How to Contribute to the Information Age

The information age took off with the introduction of home computers in the 80s and the internet in the early 1990s in northern hemisphere's developed countries, later spreading more widely as computers and communications technology became more readily available to all countries. Instead on focusing on physical production like the preceding industrial age, the information age focuses on the production of information in a digital format that is readily and easily accessible by a wide variety of people no matter their background, beliefs, language, age, etc.

The information age is a reason for why you access this site with its 193,201 useful articles available at the click of a mouse. The information age shows that information matters as a form of currency (both keeping up-to-date and making money), as a way to open up communications between cultures and people of varying backgrounds, and it provides tools which allow access to information that previously only those in roles of governing were privy to. Even information that is still supposed to remain under wraps leaks onto Wikileaks, exposing many fraudulent, greedy, and unethical governing and criminal practices. Every time you go onto a computer or go online, you're participating in the information age - even shopping with credit cards and reward points is participating in the information age, so what's holding you back?!


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    Create and share content.
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    Get into social media. There are so many ways that you can become involved in the information age, that there is bound to be something that works for you. It might be any one of the following, or something that hasn't even yet been thought up (perhaps you will?!):
    • Wikis While a search engine can bring you information from any website, it is sometimes better to have fewer websites with more information in them. Wikis do that, so they are among the only websites people really need - wikiHow for instructions, Wikipedia for encyclopedia-style articles and word definitions, wikiTravel for traveling, and Wikileaks for exposing the underworld activities of those who should know better. Wikis are also good because they make things less complicated for you while even as they are constantly getting more information.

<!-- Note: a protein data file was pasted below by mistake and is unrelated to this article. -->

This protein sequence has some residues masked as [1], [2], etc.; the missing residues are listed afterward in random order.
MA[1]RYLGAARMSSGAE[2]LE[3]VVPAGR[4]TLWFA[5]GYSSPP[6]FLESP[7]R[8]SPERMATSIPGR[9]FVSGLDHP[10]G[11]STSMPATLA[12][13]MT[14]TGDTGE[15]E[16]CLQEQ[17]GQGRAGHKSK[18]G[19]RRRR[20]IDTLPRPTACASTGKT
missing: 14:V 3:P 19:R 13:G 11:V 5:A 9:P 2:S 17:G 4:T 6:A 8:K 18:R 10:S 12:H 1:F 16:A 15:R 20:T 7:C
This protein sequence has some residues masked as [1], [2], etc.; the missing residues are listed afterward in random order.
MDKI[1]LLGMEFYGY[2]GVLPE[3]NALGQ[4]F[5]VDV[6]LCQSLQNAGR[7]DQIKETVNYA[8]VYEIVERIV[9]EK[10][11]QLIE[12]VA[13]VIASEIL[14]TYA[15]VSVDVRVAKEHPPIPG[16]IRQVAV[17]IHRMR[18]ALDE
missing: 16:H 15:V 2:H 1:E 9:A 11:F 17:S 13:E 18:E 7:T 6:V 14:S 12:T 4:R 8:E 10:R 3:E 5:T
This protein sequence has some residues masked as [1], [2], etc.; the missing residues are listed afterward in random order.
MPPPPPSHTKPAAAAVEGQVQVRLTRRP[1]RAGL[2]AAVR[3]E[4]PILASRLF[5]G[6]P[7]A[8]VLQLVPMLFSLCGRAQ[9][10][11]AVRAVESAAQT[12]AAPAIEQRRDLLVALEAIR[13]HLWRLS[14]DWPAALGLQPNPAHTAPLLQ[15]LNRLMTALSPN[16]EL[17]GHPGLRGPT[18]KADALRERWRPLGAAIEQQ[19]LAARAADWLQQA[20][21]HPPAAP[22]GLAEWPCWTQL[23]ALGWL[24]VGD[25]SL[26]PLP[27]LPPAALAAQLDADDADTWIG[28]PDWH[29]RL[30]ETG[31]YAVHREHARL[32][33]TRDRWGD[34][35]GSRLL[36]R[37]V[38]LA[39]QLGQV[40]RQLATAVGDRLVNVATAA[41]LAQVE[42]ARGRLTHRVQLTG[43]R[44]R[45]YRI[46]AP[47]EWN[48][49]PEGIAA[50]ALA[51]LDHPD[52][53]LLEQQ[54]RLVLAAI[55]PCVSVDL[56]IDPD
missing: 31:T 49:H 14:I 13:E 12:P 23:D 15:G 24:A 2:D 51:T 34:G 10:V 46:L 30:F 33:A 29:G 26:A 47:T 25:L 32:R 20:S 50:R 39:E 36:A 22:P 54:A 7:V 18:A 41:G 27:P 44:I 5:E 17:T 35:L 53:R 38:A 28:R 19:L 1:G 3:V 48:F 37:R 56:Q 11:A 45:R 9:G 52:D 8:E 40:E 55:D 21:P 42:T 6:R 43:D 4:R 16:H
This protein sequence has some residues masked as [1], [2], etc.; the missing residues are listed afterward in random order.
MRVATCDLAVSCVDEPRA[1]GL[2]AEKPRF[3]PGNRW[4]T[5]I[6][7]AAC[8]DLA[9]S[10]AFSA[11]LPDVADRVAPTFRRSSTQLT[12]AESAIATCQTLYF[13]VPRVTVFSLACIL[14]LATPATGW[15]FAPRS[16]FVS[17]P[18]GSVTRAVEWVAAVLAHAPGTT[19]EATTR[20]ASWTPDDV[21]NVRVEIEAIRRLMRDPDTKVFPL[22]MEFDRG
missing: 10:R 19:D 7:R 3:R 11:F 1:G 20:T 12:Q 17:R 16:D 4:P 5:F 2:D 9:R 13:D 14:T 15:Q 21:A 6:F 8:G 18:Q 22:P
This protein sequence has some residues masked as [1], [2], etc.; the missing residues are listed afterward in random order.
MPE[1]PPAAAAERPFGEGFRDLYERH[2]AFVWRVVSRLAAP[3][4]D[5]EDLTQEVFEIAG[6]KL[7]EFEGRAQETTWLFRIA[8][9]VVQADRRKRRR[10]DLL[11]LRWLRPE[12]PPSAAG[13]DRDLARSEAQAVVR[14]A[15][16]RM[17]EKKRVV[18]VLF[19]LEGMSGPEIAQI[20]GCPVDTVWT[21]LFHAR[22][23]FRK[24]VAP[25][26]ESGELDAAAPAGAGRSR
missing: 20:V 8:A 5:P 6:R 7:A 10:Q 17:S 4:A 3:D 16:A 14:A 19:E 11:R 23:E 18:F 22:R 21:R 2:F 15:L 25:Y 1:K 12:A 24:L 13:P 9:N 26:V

• Twitter - Get tweeting and share 140 words of wisdom with many others of a like mind!
    • MySpace or Facebook - Leave messages, join groups, start a fad, share your stories and photos - there are so ways to use these sites to extend your reach beyond your own patch of soil
    • Flickr and other photo sites - Share your images and the way you see the world with many others, join image groups, have a competition - there are lots of possibilities
    • Online auctions - Yes, remarkably this is also getting involved in the information age (no more standing in drafty and dusty auction rooms). People sell all kinds of things, from what's tangible and collecting dust in their house, to e-books about all sorts of ideas, and even to single recipes and spells! Bright ideas can sell, especially when targeted to gaps, packaged well, or even for raising money for charity, so put on your thinking cap.
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    Start searching. Use search engines for everything you used to use a book for. Even the Yellow Pages are online. So are cafes, restaurants, libraries, car sales, tailors, caterers, organizers, you name it. You can even learn a language online now, with all the pronunciation provided for you!
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    Learn HTML or programming. Why let others do all the work and only give you WYSIWYG? How about investing some time in learning the code behind the fancy stuff so that you too can recreate it and make something special out of your information knowledge? HTML is not as hard as a foreign language but it does take repeated practice, as with learning a language. Programming is more difficult but if it interests you and you're attuned to it, give it a go.
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    Invest in new breakthrough technologies. Buy the stocks and products of companies working on new things that will help shape the future.
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    Start a company using information technology. If you're good at information production, consider starting up a company in the field of your information expertise. Anyone able to see the information needs and trends and act on them effectively can run a very enjoyable and profitable business in the information age. Be sure to do your homework on the competitors out there but be inspired by people who have started networking and auction sites - pretty incredible achievements for small ideas that these people acted on.
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    Change your career or start a new one. Alternately, if you're not keen on being your own boss just yet, research existing careers in information technology and knowledge management to find what fits you best. The beauty of learning broad basics in information technology is that if you're not yet sure what you want to do in the information age, nor what your niche will be, by the time you've completed your studies, there will be a whole new range of jobs available for you to consider! Just be prepared, and ready to go with the information flow.

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Categories: Education and Communications